Pentagon Equips Afghan Air Force With Toys, NO THREAT To US Equipment

A-29s and MD-530s deployed to support Afghan forces in Nangarhar


By Khaama Press

The Afghan National Security Forces (ANSF) in eastern Nangarhar province of Afghanistan will have further capabilities expansion with the deployment of two fixed-wing and two rotary-wing close-air support combat aircraft.

According to the Afghan defense officials, the aircraft have been handed over to the 201st Silab Corps of the Afghan National Army (ANA) forces.

The officials further added that the aircraft include two A-29 Super Tucanos and

Two MD 530F Cayuse Warriors

The commander of the Afghan Air Force (AAF) Gen. Syed Sulaiman Shah told reporters in Nangarhar airport that the A-29s can carry heavy weapons to target the anti-government armed militants.

He said the A-29s can carry out precise airstrike using laser technology and can four types of weapons, 250 kgs of bombs, guided and unguided rockets.

Gen. Shah also added that the aircraft will be controlled by two pilots and can fly with low speed and altitude to precisely find and attack the targets.

The commander of 201st Silab Corps of the Afghan National Army (ANA) forces Gen. Mohammad Zaman Waziri said the deployment of aircraft will have a vital role to support the ground forces.

This comes as the commander of the Afghan Air Force Major General Abdul Wahab Wardak said Thursday that the A-29 Super Tucano light attack aircraft will start combat operations with the Afghan Air Force from the month of March.

The A-29 is a multi-role, fixed-wing aircraft that will provide the Afghan air force with an indigenous air-to-ground capability and aerial reconnaissance capabilities to support the country’s counterinsurgency operations.

Eight Afghan Air Force pilots completed their training late last year and graduated from a program hosted by the 81st Fighter Squadron at Moody Air Force Base in United States and will return to Afghanistan for combat.

Afghan Forces Take Heavy Toll On Taliban In Farah

Nearly 100 Taliban insurgents killed, wounded in ongoing Farah operations


By Khaama Press


The Taliban militants have suffered heavy casualties in ongoing military operations by the Afghan National Security Forces (ANSF) in western Farah province of Afghanistan.

According to the local security officials, the operations are being conducted in various districts where anti-government armed militants are having presence and conduct insurgency activities.

An Afghan army official said at least 40 Taliban insurgents have been killed during the operations so far and around 50 others have sustained injuries.

The Taliban militants group has not commented regarding the report so far.

The Afghan National Security Forces have stepped up counter-terrorism operations as the Taliban-led insurgency has been rampant across the country during the recent months.

Taliban militants continue to their deadly attacks despite efforts to end the ongoing violence through reconciliation process.

Nearly 30 people were killed and over 50 others were wounded in two separate suicide attacks in eastern Kunar and capital Kabul on Saturday.

Syria ceasefire process on despite US sabotage attempts, Russia says

Syria ceasefire process on despite US sabotage attempts, Russia says

times of india


Syria ceasefire process on despite US sabotage attempts, Russia says

MOSCOW/BEIRUT: Russia said on Thursday the Syria ceasefire process was under way despite what it said were attempts by some US officials to sabotage it, while reiterating that Russian warplanes would continue pounding what it called terrorist groups.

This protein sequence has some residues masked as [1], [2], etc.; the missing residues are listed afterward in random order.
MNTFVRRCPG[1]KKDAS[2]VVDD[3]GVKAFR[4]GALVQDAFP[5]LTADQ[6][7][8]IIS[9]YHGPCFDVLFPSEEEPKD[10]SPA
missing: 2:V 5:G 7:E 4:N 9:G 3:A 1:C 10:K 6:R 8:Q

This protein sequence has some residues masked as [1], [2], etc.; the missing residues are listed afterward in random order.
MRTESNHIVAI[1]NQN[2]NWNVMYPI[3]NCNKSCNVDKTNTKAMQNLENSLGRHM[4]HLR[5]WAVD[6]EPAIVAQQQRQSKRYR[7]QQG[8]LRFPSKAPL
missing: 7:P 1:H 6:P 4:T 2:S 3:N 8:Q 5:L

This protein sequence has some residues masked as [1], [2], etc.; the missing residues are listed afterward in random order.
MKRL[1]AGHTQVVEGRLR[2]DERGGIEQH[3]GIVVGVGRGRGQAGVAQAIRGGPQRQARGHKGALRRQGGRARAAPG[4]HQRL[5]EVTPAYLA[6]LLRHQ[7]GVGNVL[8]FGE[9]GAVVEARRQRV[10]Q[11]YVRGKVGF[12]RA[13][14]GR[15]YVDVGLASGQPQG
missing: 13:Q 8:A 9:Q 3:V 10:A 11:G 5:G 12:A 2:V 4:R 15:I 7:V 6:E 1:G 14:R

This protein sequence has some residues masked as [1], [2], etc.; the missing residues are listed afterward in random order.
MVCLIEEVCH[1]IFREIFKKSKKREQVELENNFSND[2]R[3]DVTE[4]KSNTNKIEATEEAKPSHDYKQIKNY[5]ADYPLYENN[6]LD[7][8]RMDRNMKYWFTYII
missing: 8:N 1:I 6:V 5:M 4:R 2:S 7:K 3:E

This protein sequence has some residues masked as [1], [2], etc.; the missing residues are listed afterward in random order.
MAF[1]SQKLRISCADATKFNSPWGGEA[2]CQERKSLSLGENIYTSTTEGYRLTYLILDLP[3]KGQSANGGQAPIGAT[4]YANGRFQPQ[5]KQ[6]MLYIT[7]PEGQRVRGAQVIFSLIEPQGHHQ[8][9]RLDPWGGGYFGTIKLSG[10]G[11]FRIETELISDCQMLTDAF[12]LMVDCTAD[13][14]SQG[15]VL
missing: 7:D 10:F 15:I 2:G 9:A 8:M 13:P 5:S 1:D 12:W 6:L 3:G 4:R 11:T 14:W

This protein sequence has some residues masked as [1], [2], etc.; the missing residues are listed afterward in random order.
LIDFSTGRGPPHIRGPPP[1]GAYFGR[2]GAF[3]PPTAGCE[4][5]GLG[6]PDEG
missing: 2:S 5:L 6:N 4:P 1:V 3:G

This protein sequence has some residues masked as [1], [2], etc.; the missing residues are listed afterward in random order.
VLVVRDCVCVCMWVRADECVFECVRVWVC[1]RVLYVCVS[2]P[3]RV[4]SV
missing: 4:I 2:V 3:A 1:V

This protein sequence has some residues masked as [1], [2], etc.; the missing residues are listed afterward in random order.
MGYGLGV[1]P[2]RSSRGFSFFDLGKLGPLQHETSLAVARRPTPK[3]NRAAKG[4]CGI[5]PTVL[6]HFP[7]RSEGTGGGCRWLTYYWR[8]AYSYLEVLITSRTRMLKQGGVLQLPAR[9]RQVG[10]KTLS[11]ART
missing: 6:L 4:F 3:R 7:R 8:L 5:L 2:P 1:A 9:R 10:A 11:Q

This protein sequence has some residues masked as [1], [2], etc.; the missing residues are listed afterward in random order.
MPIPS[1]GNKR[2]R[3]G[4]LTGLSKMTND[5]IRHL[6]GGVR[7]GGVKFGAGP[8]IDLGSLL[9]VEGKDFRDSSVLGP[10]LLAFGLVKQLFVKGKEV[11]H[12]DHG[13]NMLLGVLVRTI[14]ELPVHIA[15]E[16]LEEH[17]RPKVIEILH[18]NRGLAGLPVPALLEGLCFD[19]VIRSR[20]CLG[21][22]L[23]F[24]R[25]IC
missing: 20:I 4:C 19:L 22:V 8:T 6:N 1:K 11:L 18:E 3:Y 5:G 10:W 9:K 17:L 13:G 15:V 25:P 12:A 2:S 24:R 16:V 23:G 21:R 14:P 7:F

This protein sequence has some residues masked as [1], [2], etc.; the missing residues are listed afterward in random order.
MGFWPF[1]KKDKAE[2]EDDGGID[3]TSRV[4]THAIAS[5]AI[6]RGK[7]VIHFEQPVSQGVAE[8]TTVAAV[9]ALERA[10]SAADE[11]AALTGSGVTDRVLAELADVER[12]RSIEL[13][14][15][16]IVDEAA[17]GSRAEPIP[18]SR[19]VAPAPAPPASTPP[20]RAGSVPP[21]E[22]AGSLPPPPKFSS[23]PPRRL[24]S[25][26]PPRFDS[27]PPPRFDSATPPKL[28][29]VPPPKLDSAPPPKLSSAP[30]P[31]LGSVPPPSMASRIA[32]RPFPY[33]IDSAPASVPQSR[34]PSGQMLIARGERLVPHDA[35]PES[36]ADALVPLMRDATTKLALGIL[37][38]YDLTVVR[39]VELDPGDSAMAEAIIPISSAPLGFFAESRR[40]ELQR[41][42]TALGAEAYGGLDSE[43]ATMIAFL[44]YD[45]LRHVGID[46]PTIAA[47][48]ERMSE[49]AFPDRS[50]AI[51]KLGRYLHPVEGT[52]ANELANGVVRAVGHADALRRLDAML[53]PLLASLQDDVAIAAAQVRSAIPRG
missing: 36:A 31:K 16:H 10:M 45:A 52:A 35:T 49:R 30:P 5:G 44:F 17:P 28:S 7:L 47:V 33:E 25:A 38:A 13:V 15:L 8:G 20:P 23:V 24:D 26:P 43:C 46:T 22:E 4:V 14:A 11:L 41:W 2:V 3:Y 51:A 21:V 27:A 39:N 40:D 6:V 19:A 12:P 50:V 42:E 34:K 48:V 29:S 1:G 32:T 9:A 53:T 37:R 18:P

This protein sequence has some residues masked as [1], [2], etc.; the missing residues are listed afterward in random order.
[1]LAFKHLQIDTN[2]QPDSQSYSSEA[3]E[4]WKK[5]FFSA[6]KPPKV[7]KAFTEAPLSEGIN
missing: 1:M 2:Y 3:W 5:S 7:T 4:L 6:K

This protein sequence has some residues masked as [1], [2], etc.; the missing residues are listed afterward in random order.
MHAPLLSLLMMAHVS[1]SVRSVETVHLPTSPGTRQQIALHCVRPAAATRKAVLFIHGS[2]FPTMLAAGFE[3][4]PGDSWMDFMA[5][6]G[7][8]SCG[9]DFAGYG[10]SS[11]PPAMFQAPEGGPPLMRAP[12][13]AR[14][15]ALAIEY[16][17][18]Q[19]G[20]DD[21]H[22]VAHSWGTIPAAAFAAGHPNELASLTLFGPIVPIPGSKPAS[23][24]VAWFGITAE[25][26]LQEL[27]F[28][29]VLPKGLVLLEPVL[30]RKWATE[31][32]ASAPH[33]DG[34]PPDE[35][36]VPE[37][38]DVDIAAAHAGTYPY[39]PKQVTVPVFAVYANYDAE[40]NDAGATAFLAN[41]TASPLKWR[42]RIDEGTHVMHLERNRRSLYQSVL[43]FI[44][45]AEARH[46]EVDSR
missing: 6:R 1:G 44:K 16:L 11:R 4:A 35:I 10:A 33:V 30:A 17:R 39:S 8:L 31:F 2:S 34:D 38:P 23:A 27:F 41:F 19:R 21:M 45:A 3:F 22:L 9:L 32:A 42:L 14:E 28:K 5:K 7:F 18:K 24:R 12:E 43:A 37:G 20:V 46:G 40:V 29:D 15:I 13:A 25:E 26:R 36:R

The “cessation of hostilities” agreed by the United States and Russia is due to take hold on Saturday morning from midnight. Damascus has agreed to the deal, as has the main opposition alliance, though it is only ready to commit for two weeks given its deep reservations.

Russian foreign ministry spokeswoman Maria Zakharova said “some US officials” had tried to “sabotage” the ceasefire plan “by interpreting it from such cardinally different points.”

“By and large, a number of (US) officials in fact attempted to call into question the agreements reached, which were approved by the two presidents,” she told a news briefing on Thursday. “It actually looked like sabotage.”

Commenting on the current state of interaction with Washington, she said: “We are in contact with American officials, the process is underway and is very active … We have an exchange of information, our military are in contact.”

Officials in Moscow have been unnerved by a statement by US secretary of state John Kerry shortly after the ceasefire plan was reached that Washington was also considering an unspecified “Plan B”.

There is no “Plan B” on Syria’s ceasefire and will not be one, RIA new agency quoted Russian Foreign Minister Sergei Lavrov as saying.

The cessation of hostilities plan does not include Islamic State or the Nusra Front, an al-Qaida affiliate that is widely deployed in opposition-held areas. The opposition has expressed fears government forces backed by the Russian air force will continue to attack rebels under the pretext of targeting Nusra.

Zakharova hit out at unspecified “western media creating an impression … that Russia will stop its operation against Islamic State, the Nusra Front and other terrorist groups”.

“There was no talk of ending the fight against terrorism, there is no such talk and there won’t be any,” she said.

Russia, Syrian army pound rebels

Meanwhile, Russian warplanes bombed Syrian rebel-held areas in northwestern Syria and government forces pounded a suburb of the capital on Thursday, ahead of a planned halt to fighting which rebels predicted Damascus and Moscow would ignore.